Why We Should Care About Student Government

Allie Thompson/ Fourth Estate


Whether you are a freshman or senior, are a commuter or on-campus resident, or have too much school spirit or none at all, Student Government works for you.

Student Government is composed of three main parts: the Executive Cabinet with 30 members (including secretaries and undersecretaries), the Senate that passes bills, and an Elections and Disputes Commission that handles all elections and interorganizational disputes.

These three parts make up an organization that fights for students’ needs, rights and wants. However, it seems not enough Mason students give Student Government a second thought. With a little over 5 percent of the Mason student body voting in the 2018-2019 spring elections, it is clear that not enough people care about Student Government.  

Perhaps students do not know enough about Student Government to care. Possibly, some think it’s only for government majors (I know I thought that). Or even worse, maybe a few believe Student Government is totally useless! No matter the reason for the general apathy, all of it is far from the truth.  

I believe Student Government is a bastion of discussion, students’ rights and an amazing forum for change. Many services that students use and love started as Student Government initiatives. The Gunston Go-Bus, which takes students to local malls and shopping centers, started as a Student Government initiative. The emergency and crisis numbers on the back of all students’ Mason I.D. card were implemented from a Student Government initiative. The list goes on and on.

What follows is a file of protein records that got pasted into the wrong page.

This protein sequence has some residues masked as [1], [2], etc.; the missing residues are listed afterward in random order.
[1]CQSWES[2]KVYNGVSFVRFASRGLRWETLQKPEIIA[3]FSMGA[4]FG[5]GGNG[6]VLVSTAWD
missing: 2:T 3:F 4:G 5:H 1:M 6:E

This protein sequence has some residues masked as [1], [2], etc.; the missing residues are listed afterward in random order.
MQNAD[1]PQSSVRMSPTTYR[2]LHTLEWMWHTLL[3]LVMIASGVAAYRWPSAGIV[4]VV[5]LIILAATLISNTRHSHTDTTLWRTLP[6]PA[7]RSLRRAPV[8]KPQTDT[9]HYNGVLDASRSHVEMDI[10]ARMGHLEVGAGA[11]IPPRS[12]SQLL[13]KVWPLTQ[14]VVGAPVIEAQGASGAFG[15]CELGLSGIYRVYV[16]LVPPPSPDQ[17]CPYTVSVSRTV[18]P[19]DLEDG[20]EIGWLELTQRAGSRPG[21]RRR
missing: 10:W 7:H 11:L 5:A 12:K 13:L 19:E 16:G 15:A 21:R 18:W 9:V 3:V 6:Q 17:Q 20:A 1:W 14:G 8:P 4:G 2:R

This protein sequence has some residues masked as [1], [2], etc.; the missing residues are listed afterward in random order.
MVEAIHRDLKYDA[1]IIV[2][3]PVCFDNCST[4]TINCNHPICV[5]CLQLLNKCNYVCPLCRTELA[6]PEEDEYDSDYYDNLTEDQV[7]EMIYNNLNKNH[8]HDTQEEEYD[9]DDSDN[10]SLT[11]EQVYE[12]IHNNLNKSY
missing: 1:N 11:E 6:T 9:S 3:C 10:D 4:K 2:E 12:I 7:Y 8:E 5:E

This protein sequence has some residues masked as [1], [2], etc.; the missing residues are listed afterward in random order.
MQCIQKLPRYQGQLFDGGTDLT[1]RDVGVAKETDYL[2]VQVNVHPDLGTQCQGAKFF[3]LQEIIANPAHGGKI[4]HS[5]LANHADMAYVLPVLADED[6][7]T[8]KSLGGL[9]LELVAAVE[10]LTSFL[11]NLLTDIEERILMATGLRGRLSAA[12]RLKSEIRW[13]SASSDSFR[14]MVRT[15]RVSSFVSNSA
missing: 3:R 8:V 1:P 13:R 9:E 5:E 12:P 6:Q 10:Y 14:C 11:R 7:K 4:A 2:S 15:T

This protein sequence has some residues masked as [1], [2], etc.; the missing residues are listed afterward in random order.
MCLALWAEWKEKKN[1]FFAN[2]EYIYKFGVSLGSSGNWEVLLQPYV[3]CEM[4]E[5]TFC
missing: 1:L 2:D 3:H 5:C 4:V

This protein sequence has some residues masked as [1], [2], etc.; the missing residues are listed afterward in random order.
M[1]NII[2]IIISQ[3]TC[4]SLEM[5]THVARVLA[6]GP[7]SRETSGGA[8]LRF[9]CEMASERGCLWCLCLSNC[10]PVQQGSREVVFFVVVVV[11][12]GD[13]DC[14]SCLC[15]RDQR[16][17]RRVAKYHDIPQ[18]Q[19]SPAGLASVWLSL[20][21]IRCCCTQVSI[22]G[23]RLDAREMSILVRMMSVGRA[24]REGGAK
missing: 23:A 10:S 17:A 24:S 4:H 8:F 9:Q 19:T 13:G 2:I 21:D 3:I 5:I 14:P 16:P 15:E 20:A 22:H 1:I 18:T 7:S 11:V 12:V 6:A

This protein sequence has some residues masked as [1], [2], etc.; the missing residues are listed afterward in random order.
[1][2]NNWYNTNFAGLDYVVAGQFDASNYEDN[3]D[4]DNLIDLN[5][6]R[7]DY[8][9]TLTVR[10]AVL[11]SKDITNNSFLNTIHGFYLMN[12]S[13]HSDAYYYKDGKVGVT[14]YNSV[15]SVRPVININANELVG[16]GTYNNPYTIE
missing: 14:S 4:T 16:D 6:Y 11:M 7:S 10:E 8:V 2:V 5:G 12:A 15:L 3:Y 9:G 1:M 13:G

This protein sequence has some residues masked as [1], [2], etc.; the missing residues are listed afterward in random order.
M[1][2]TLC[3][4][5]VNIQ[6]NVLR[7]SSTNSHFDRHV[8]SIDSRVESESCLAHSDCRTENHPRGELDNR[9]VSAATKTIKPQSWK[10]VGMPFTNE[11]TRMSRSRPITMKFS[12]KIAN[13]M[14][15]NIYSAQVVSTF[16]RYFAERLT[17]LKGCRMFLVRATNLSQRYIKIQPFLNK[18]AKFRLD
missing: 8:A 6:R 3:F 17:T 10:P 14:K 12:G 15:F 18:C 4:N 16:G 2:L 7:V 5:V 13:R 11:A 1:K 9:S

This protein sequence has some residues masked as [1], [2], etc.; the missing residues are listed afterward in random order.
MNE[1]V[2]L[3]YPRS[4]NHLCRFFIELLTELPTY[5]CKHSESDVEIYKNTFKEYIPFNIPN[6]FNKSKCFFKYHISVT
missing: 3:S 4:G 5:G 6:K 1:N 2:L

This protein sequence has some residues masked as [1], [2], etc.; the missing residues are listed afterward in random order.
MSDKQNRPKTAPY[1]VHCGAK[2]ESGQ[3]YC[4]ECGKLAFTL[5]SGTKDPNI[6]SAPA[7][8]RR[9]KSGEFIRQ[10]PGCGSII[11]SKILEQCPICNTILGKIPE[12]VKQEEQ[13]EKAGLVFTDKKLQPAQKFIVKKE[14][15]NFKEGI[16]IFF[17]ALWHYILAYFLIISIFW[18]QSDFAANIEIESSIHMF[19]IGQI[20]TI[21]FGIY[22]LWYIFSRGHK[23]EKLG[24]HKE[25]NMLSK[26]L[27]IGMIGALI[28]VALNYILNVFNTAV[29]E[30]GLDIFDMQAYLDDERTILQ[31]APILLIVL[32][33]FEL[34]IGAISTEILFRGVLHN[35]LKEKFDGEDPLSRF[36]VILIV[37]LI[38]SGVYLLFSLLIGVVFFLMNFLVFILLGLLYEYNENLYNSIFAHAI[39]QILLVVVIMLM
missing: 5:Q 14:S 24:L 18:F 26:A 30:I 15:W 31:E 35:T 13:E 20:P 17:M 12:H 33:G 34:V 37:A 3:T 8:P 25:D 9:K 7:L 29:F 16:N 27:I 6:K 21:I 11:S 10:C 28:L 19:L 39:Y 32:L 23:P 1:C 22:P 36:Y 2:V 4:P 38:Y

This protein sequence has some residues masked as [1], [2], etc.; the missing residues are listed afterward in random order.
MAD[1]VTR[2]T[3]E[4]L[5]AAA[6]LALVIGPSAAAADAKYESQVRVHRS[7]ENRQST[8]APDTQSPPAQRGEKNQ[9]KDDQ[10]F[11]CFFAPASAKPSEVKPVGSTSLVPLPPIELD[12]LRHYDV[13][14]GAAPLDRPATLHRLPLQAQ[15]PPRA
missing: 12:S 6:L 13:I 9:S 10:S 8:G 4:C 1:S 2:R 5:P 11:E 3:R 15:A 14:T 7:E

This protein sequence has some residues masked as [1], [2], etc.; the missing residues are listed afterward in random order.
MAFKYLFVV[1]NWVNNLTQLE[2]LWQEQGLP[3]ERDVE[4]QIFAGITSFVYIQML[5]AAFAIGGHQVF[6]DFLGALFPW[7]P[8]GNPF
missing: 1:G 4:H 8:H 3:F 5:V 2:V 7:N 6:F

Student Government represents the students. If you received a citation unfairly, if you think Southside does not serve enough vegan options, if you believe faculty should post their syllabi when you register, or any other number of possible issues, Student Government will fight for you.  

If the student population as a whole does not care about Student Government, then how can Student Government accurately represent their constituents? The least we can do as students is vote. Just like voting in national, state and local elections is important, so is voting in Student Government elections. When you vote for the president, vice president and senators who best represent your ideas and vision for Mason, your ideas have more influence on the community.  

We should take Student Government seriously. It is important for us as students to be represented accurately, but the only way we can ensure this is to vote and participate. Student Government is very easy to join. Whether you want to be part of the legislation process or work with facilities in the executive cabinet, all you have to do is apply (or run). If being part of Student Government is not your cup of tea it is extremely easy to vote in the elections.

With Senate elections for student government coming up in a few weeks, I suggest everyone vote. It is easy to complain about issues in your community, but Student Government gives everyone the chance to do something about them.